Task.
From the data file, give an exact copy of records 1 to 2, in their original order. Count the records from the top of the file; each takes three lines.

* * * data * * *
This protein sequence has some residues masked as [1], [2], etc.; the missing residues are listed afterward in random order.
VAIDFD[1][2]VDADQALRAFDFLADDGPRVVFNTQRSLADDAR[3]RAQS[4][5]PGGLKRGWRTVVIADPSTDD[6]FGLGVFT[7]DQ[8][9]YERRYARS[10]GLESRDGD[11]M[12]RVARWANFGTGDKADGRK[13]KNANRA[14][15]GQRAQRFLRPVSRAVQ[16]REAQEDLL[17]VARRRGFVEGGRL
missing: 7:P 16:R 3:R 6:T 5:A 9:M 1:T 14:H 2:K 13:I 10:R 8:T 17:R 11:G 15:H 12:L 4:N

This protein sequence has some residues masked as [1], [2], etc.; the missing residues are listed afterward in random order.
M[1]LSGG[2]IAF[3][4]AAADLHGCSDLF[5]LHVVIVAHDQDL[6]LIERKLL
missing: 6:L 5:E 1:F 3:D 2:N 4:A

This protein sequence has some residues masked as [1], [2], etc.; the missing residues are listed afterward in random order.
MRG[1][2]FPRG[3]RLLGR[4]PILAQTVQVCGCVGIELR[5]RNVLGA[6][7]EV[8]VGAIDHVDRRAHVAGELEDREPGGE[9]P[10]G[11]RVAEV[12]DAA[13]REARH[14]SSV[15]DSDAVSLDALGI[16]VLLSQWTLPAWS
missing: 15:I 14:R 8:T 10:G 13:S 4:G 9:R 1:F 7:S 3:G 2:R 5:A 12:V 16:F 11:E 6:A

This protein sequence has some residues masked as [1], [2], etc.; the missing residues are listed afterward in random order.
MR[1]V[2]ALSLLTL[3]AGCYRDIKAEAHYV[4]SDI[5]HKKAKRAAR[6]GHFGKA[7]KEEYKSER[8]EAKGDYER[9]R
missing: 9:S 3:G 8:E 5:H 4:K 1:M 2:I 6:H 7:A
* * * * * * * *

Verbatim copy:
This protein sequence has some residues masked as [1], [2], etc.; the missing residues are listed afterward in random order.
VAIDFD[1][2]VDADQALRAFDFLADDGPRVVFNTQRSLADDAR[3]RAQS[4][5]PGGLKRGWRTVVIADPSTDD[6]FGLGVFT[7]DQ[8][9]YERRYARS[10]GLESRDGD[11]M[12]RVARWANFGTGDKADGRK[13]KNANRA[14][15]GQRAQRFLRPVSRAVQ[16]REAQEDLL[17]VARRRGFVEGGRL
missing: 7:P 16:R 3:R 6:T 5:A 9:M 1:T 14:H 2:K 13:I 10:R 8:T 17:R 11:G 15:H 12:L 4:N

This protein sequence has some residues masked as [1], [2], etc.; the missing residues are listed afterward in random order.
M[1]LSGG[2]IAF[3][4]AAADLHGCSDLF[5]LHVVIVAHDQDL[6]LIERKLL
missing: 6:L 5:E 1:F 3:D 2:N 4:A